Wikipedia and thousands of other websites went black Wednesday to protest two anti-piracy bills in Congress, and the dramatic virtual demonstration quickly seemed to be making an impact.
The protest quickly caught the attention of Net users across America and prompted a frenzy of media coverage, while exacerbating the divide between Silicon Valley and Hollywood over the Stop Online Piracy Act in the House and the PROTECT IP Act in the Senate.
At the same time, signs pointed to a possible political shift on Capitol Hill. Arizona Republican Rep. Ben Quayle pulled his support of the House’s anti-piracy measure just a day before websites like Wikipedia, Reddit and others went dark, while a spokesman for GOP Rep. Lee Terry told a local Nebraska newspaper on Wednesday that the congressman will withdraw his backing too.
It all began at midnight, as the English version of Wikipedia went offline. Blogging software WordPress “censored” items on its home page, while Craigslist hit visitors with a call to action. Google stayed open for search, but covered the company logo with a black box. Mozilla and Reddit joined the protest at 8 a.m.
“We agree entirely with Governor Romney and Massachusetts legislators that our goal should be 100 percent insurance coverage for all Americans,” Gingrich wrote in 2006.
And, Gingrich wrote, the key to achieving that goal was doing what Romney did in Massachusetts: Requiring everybody who could afford it to buy health insurance. In fact, Gingrich makes an impassioned case for the so-called individual mandate — which is also at the center of President Obama’s health plan — on conservative grounds.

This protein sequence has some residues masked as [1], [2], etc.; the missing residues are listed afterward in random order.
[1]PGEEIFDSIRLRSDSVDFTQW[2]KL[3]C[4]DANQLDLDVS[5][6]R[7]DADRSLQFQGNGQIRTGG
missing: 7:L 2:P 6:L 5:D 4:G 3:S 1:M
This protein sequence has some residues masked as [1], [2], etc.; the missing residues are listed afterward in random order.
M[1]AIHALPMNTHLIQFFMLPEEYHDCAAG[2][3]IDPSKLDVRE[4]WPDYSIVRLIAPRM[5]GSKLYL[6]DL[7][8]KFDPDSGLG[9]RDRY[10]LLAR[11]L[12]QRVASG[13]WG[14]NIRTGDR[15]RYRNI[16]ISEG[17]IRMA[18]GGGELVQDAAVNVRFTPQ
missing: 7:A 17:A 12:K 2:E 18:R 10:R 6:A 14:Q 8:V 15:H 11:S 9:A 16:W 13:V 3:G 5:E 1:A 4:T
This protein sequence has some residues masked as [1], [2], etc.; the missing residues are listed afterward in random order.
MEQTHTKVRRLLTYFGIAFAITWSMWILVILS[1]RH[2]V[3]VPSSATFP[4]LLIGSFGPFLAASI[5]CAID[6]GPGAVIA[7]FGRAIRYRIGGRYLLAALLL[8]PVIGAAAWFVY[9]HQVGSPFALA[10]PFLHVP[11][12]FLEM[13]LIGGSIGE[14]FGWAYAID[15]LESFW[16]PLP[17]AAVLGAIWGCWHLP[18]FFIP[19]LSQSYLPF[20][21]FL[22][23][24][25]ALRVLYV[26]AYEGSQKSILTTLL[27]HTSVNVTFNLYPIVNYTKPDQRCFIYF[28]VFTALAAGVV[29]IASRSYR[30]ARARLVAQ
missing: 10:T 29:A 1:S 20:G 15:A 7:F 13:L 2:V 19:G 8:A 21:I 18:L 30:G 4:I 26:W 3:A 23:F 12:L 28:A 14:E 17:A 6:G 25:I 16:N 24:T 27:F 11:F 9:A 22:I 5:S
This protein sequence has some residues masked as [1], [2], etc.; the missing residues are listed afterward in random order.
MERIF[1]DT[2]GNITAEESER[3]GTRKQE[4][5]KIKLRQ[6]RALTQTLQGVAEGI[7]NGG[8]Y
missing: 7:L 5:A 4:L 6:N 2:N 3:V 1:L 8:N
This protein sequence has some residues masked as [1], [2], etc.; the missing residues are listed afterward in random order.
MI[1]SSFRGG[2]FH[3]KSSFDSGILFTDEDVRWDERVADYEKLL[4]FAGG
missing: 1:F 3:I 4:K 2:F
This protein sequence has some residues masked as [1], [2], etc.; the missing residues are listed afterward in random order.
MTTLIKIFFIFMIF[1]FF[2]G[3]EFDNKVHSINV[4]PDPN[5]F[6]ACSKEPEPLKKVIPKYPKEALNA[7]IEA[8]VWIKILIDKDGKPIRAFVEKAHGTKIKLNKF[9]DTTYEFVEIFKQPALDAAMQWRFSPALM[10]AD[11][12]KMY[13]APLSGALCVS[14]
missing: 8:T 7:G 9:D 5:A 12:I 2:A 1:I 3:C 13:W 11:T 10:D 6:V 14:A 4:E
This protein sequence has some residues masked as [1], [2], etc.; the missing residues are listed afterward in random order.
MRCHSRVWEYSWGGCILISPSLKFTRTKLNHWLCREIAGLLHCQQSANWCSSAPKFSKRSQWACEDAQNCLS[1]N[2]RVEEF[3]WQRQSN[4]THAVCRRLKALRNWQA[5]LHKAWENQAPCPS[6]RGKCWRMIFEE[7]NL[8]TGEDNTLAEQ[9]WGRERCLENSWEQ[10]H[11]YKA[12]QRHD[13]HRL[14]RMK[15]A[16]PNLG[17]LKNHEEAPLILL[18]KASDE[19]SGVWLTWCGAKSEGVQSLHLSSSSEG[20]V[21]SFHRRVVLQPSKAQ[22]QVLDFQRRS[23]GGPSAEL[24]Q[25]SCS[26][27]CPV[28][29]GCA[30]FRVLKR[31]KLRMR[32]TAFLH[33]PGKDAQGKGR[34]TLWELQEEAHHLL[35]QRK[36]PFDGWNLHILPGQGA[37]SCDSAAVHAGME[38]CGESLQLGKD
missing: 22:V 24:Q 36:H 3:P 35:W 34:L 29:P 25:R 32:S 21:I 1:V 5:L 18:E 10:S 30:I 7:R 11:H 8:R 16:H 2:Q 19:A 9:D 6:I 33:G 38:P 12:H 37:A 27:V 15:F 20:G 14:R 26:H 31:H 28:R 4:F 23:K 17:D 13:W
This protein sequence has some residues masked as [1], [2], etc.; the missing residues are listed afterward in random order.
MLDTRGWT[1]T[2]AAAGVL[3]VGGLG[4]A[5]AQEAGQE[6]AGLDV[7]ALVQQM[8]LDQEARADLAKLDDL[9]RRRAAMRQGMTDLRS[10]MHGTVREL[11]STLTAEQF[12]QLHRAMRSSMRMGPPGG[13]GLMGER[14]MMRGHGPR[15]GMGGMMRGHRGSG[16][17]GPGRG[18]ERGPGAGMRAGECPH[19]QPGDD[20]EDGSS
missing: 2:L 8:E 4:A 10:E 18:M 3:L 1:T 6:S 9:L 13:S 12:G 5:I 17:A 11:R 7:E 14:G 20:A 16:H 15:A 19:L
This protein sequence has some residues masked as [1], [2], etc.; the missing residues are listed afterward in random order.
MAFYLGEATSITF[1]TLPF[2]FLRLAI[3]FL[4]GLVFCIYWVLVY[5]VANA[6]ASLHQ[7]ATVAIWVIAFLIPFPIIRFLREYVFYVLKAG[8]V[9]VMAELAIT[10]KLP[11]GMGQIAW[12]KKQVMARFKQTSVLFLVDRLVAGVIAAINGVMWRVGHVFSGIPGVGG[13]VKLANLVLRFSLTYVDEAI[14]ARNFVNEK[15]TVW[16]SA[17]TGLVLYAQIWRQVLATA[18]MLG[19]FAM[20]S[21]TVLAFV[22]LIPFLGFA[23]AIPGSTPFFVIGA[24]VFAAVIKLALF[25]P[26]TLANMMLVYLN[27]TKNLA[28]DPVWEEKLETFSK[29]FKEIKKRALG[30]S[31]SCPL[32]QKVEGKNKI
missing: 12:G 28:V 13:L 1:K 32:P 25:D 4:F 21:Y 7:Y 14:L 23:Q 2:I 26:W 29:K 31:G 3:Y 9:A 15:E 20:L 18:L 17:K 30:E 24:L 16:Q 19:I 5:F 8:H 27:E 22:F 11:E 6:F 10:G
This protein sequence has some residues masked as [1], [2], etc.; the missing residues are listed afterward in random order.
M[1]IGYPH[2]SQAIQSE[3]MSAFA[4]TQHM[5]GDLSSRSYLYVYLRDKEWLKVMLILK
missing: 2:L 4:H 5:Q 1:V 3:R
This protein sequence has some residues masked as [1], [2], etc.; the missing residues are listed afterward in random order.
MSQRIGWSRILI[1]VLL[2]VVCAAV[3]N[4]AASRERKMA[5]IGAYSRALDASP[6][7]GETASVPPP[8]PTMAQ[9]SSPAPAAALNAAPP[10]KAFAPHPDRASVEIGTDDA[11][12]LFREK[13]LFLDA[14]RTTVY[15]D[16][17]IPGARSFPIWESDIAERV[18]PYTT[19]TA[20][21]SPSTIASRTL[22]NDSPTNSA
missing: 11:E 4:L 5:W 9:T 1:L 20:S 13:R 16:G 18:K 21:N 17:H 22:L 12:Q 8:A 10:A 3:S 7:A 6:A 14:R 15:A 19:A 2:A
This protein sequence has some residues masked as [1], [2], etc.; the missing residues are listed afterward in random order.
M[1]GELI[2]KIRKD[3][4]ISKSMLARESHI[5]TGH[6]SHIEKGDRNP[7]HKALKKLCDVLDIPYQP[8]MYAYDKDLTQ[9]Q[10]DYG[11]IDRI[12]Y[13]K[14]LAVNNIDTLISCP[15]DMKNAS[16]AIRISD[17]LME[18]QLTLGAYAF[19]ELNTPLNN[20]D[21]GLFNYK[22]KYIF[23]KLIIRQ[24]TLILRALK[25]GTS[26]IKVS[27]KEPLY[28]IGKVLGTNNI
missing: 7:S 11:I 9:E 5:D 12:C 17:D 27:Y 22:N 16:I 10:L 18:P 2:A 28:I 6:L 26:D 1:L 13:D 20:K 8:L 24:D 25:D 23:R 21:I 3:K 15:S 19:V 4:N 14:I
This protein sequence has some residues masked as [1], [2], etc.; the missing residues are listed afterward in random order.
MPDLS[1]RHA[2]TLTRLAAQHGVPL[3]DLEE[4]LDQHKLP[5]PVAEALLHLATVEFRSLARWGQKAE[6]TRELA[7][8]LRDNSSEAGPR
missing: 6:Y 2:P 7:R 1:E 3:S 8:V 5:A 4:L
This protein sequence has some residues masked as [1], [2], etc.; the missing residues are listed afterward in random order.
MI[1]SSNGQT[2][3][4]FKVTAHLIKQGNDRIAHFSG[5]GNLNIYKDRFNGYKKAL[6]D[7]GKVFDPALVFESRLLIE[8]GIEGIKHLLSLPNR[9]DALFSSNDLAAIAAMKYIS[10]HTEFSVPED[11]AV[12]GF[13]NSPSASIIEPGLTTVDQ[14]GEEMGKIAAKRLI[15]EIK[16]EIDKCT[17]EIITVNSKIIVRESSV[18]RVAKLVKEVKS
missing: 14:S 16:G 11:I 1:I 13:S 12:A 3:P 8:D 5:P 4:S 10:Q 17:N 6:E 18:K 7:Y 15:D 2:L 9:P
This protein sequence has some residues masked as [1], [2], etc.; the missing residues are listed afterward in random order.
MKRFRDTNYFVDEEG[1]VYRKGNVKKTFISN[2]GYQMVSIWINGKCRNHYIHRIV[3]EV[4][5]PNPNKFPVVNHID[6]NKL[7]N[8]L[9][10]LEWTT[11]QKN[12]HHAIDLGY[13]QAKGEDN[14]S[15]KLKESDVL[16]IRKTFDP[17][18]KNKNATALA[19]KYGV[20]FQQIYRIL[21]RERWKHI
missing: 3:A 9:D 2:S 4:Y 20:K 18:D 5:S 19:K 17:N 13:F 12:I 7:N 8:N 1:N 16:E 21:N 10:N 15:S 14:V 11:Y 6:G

“We also believe strongly that personal responsibility is vital to creating a 21st Century Intelligent Health System,” Gingrich wrote in the memo which was found on an old Gingrich website by the Wall Street Journal’s Brody Mullins and Janet Adamy.
”Individuals who can afford to purchase health insurance and simply choose not to place an unnecessary burden on a system that is on the verge of collapse; these free-riders undermine the entire health system by placing the onus of responsibility on taxpayers.”
How Can Romney Lose? – The conventional wisdom on the Republican nomination race has once again shifted. In the span of just two weeks, Mitt Romney has gone from seeming quite vulnerable to the near-inevitable Republican nominee. The odds attributed to Mr. Romney winning the nomination at the betting market Intrade, which closed at a low of 42 percent on Dec. 13, had shot up to 72 percent as of Monday night.
I don’t know that Mr. Romney’s stock is mispriced — if anything, it might be a little cheap. It’s not that Mr. Romney is all that strong a candidate. But for him to fail to win the nomination, someone else has to, and it’s hard to see who that is.
Job Creation Is Price for New U.S. Health Law – I am not an expert on health-care policy, but I do know something about job creation. So when a House Oversight and Government Reform subcommittee asked me to testify about the effect on employers of the Patient Protection and Affordable Care Act, sometimes known as Obamacare, I thought I could offer some insights.
As I told the committee in a July 28 hearing, it is critical that Congress does a good job of balancing the benefits of new legislation against the costs of that legislation. That process begins with recognizing that laws like Obamacare come at a price.
Our company, CKE Restaurants Inc., employs about 21,000 people (our franchisees employ 49,000 more) in Carl’s Jr. and Hardee’s restaurants. For months, we have been working with Mercer Health & Benefits LLC, our health-care consultant, to identify Obamacare’s potential financial impact on CKE. Mercer estimated that when the law is fully implemented our health-care costs will increase about $18 million a year. That would put our total health-care costs at $29.8 million, a 150 percent increase from the roughly $12 million we spent last year.